Increasing the visibility of female researchers at our university.
#5: Saki's Experience
Q. Which Japanese prefecture are you from? Which department are you in?
A. I am originally from Tokyo. I am a Ph.D. student in the Graduate School of Interdisciplinary Information Studies.
Q. Could you tell us about your journey from enrolling as a university student to your current post?
A. After earning my bachelor's degree from Sophia University, I joined the Asahi Shimbun and worked as a reporter for 13 years. During that time, I gained a master's degree in public policy from the University of California, Berkeley. Working for an Internet media company broadened my capacity as a reporter. While working as an editor for an international NGO, I started my Ph.D. at the University of Tokyo. I am also a researcher at the Hebrew University of Jerusalem, Israel.
Q. Why did you choose UTokyo? What was the most attractive point to you? What do you think are the shortcomings - if any - of being a researcher at UTokyo?
A. I found an advisor whose work is close to my research topic. I also considered that the campus is close to my home, and that the tuition fee is lower than that of a private university. The Gakkan Commons working space, which is clean and relatively new, is a wonderful environment to devote oneself to research.
In my field of study, all I need is my brain, the Internet, and my computer. It is now possible to conduct research from almost anywhere in the world. I feel that the most important thing is what insights I can obtain from my advisors and colleagues, rather than which university I belong to.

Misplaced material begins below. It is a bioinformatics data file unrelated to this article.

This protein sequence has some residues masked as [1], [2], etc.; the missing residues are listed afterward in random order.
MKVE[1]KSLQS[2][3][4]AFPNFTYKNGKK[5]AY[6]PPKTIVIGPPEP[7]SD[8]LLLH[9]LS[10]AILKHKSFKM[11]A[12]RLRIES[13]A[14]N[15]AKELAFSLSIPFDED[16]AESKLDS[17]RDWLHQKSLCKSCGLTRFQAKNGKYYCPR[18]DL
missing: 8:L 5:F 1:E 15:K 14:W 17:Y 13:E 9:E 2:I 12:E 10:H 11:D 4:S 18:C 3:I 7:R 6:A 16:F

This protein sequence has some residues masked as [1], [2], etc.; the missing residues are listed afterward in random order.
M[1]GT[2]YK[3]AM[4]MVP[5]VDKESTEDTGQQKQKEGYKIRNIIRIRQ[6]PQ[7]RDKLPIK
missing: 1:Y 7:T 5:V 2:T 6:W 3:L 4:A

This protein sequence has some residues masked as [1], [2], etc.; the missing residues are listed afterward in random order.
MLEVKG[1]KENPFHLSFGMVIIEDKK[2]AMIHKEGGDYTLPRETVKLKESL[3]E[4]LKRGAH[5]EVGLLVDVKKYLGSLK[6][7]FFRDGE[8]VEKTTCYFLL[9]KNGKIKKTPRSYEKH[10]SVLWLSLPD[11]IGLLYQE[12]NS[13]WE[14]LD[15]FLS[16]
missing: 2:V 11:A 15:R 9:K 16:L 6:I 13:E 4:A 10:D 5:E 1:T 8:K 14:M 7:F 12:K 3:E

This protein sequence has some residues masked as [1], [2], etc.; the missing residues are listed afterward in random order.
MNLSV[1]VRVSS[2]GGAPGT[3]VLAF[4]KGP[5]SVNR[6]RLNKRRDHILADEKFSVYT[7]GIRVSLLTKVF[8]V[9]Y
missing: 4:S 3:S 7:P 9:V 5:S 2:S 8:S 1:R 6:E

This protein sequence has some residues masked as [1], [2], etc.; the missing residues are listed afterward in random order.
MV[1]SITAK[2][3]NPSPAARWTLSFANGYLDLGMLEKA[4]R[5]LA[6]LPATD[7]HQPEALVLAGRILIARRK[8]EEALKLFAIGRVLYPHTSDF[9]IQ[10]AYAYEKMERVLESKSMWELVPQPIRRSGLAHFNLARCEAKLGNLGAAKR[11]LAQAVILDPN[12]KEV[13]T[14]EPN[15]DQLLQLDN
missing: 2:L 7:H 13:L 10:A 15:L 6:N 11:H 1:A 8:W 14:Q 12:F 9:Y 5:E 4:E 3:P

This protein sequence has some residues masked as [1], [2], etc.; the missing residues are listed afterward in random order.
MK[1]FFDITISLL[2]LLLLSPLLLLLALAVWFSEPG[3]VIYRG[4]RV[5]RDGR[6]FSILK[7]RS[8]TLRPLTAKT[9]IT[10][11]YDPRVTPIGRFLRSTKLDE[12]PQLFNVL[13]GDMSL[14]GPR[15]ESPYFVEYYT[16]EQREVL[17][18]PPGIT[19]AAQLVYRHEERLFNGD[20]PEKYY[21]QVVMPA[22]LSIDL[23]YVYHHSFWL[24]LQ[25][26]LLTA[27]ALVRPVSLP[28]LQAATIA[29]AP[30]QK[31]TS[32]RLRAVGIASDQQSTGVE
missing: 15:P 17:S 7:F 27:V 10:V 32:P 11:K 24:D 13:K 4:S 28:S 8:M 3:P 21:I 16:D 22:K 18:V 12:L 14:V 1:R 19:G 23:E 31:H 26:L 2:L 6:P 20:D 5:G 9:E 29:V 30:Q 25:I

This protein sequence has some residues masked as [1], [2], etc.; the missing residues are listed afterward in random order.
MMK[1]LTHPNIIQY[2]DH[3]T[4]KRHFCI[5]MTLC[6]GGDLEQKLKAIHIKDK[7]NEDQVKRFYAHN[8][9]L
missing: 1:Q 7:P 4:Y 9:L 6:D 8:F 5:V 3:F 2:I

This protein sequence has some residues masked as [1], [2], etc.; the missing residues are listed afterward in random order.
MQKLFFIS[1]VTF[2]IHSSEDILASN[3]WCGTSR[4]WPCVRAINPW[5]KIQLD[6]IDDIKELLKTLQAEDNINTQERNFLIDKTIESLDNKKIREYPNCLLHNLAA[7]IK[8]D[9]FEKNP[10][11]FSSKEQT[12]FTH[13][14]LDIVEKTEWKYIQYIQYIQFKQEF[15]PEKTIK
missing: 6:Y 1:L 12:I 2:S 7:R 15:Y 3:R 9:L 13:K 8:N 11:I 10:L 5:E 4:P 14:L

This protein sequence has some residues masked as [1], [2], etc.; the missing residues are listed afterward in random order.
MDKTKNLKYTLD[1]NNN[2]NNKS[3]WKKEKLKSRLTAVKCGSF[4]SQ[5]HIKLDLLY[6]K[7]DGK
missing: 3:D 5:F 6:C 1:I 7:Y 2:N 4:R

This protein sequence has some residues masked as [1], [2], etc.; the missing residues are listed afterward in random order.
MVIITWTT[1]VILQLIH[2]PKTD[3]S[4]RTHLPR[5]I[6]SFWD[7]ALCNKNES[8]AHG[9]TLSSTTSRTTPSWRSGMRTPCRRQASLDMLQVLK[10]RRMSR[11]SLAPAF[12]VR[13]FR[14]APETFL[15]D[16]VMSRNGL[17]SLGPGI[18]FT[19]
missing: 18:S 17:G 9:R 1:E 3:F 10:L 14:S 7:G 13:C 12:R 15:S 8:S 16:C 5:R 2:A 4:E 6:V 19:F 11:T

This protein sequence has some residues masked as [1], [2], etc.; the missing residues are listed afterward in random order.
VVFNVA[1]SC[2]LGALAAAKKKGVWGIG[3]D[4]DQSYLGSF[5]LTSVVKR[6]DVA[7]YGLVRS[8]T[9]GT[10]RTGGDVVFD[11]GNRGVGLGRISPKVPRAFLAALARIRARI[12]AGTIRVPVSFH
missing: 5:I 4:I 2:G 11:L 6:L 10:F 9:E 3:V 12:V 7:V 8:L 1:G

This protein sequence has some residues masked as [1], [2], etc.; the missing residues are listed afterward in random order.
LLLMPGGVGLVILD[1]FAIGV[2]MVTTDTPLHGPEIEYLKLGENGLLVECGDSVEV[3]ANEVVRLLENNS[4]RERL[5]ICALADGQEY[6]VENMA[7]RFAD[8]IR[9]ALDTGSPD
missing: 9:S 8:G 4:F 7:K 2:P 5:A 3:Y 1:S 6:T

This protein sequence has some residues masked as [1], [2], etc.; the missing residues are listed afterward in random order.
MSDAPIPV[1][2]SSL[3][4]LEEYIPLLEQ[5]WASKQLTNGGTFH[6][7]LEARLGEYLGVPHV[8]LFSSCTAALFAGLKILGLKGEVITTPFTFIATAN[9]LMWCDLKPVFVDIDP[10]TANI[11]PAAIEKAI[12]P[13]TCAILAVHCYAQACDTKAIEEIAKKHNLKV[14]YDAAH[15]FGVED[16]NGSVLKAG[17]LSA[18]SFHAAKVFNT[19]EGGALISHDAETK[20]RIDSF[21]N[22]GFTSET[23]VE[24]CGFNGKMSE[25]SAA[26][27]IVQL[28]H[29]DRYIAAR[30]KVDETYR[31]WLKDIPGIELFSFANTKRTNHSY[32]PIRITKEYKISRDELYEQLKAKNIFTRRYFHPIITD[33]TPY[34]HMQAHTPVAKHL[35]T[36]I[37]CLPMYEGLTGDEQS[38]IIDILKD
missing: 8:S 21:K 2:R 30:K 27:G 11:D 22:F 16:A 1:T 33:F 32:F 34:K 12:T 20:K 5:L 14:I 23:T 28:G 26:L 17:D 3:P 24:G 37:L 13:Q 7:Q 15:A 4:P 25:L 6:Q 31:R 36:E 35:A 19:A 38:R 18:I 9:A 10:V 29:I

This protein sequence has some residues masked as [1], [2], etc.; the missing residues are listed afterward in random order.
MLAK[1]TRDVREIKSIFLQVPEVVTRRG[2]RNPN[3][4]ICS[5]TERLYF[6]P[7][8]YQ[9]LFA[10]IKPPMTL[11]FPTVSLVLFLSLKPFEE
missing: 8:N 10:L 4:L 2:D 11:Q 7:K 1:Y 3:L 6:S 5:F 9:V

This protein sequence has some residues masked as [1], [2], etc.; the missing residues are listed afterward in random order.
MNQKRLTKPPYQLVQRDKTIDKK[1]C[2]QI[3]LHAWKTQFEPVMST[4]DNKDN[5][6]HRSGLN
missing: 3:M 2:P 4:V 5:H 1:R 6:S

Q. Do you have any role models? If so, how do they inspire you?
A. I do not have any specific role models. In Japanese society, my path - leaving a stable job at the Asahi Shimbun, gaining a master's degree at Berkeley, starting a doctorate in my late 30s while working, and joining a research project in Israel along the way - is not considered normal, especially as a woman. Although in Japanese society there is a strong inclination to follow precedents, and to favor high homogeneity and strong conformity, I have built my career through consistent effort, believing in myself and of course having fun along the way.
Q. Where is your favourite spot on campus?
A. The Gakkan Commons.
Q. Give us three keywords to describe your life as a researcher at UTokyo.
A. Freedom, commitment, respect.
Q. In one sentence, what is your research topic? Would you mind sharing one exciting moment or one fascinating thing about your research?
A. How feminist activism has been reported in Japanese mass media.
Learning from the body of existing research, collecting data, selecting and refining a research method, and developing an original theory: everything is exciting and inspiring.
Q. Have you faced (or are you facing) any difficulties as a researcher? How did (or do) you overcome them?
A. It is difficult to find enough time to read a large volume of literature and to write my dissertation. Even so, I feel that my research life is like heaven compared to the life of an office worker who may be worn out by obnoxious bosses! Overall, whether it's a company or academia, I think that the most important thing is the character of the people you choose to work with. This is what I value the most.
Q. Have you faced any difficulties in balancing your private life and research?
A. My partner is really understanding, and I have not faced any.
Q. Imagine you have a little sister who is about to start a journey as a researcher at UTokyo. What message or advice would you give to her?
A. I have found it exciting to participate in international projects and conferences beyond the University of Tokyo. English has undeniably become the lingua franca, so I recommend that you publish your paper in English, unless it is absolutely necessary for strategic reasons. Good luck!